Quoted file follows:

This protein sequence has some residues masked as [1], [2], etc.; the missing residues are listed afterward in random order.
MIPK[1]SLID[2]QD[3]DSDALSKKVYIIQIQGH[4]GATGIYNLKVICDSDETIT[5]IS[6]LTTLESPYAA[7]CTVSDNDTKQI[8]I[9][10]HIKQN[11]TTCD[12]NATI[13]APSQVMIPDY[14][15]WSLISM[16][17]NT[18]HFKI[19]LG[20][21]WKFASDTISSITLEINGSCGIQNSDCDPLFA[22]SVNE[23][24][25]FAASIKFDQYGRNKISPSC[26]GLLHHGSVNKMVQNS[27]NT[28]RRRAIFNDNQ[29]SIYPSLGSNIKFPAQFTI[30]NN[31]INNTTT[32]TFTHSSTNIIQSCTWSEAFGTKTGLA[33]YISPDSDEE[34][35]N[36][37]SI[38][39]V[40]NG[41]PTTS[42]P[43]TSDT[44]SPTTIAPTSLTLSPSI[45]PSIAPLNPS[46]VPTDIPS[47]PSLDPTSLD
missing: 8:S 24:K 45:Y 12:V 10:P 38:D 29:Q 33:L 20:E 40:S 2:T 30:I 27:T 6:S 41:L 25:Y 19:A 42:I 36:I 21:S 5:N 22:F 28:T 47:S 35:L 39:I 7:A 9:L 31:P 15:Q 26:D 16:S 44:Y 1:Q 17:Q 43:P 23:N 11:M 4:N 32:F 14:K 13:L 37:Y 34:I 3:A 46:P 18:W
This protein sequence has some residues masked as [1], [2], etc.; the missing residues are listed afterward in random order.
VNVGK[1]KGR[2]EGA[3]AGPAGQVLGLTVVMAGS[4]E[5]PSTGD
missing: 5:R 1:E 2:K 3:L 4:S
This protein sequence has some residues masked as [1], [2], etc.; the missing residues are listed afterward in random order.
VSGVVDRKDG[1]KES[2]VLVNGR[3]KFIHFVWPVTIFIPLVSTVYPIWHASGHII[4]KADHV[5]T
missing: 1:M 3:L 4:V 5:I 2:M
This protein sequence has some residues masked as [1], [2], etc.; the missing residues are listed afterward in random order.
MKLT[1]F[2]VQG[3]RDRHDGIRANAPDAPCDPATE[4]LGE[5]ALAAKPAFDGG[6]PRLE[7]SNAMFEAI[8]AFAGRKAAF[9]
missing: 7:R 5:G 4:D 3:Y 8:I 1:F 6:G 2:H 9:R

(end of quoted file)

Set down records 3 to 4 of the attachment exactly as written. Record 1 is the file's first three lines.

This protein sequence has some residues masked as [1], [2], etc.; the missing residues are listed afterward in random order.
VSGVVDRKDG[1]KES[2]VLVNGR[3]KFIHFVWPVTIFIPLVSTVYPIWHASGHII[4]KADHV[5]T
missing: 1:M 3:L 4:V 5:I 2:M
This protein sequence has some residues masked as [1], [2], etc.; the missing residues are listed afterward in random order.
MKLT[1]F[2]VQG[3]RDRHDGIRANAPDAPCDPATE[4]LGE[5]ALAAKPAFDGG[6]PRLE[7]SNAMFEAI[8]AFAGRKAAF[9]
missing: 7:R 5:G 4:D 3:Y 8:I 1:F 6:G 2:H 9:R